Review – Imprecision
For a Star Trek fan fiction challenge about nightmares, I went with a dream that evoked a memory that was imperfectly realized.
Wesley Crusher has been, at the start of the story, spending time in the company of the The Traveler.
This is a canon situation. However, also in canon, Wesley eventually leaves The Traveler. In order to dovetail with Crackerjack, this event precipitates Wesley taking his leave.
At the start of the story, Wes wakes up from a nightmare. He remembers his parents fighting, and his mother throwing something. It’s awful; he recalls being a small child at the time, making it even more heart-wrenching. Speaking with The Traveler afterwards, it is determined by them that Wes actually wants to return to a regular life. This is a marker, an indicator that there is unfinished business out there for him. Furthermore, he wants to find out about that memory, which he realizes is something that he suppressed.
Wesley is essentially beamed to his mother’s quarters. He has been gone longer than the regular passage of time would indicate, an idea I had because his time with The Traveler has to be odd and unique and special. For Beverly Crusher, this is sort of a dream, and sort of not. She tells him that it’s a few hours before Will Riker and Deanna Troi‘s wedding (another canon event).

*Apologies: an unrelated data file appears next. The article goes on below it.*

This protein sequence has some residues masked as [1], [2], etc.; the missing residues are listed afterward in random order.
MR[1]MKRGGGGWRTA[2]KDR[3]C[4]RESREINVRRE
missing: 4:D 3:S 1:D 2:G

Wesley is hurriedly given a uniform, and it does not necessarily show his correct rank (that is canon, in the film, Nemesis). A little bored with the proceedings, his eyes alight on a young girl playing the French horn for the Starfleet Academy band, which is providing the music for the event. With some confidence mustered up, he talks to her, and realizes that this is why he left The Traveler. It is to meet Lakeisha Warren and begin a new phase of his life.
The story is rated K+.
I truly enjoyed being able to bring Wesley’s character in line and bring the canon of the Nemesis film together with fan fiction in the form of Crackerjack and the Barnstorming series.
Being able to write the first-ever meeting of Wes and Lakeisha was a treat to write, too.
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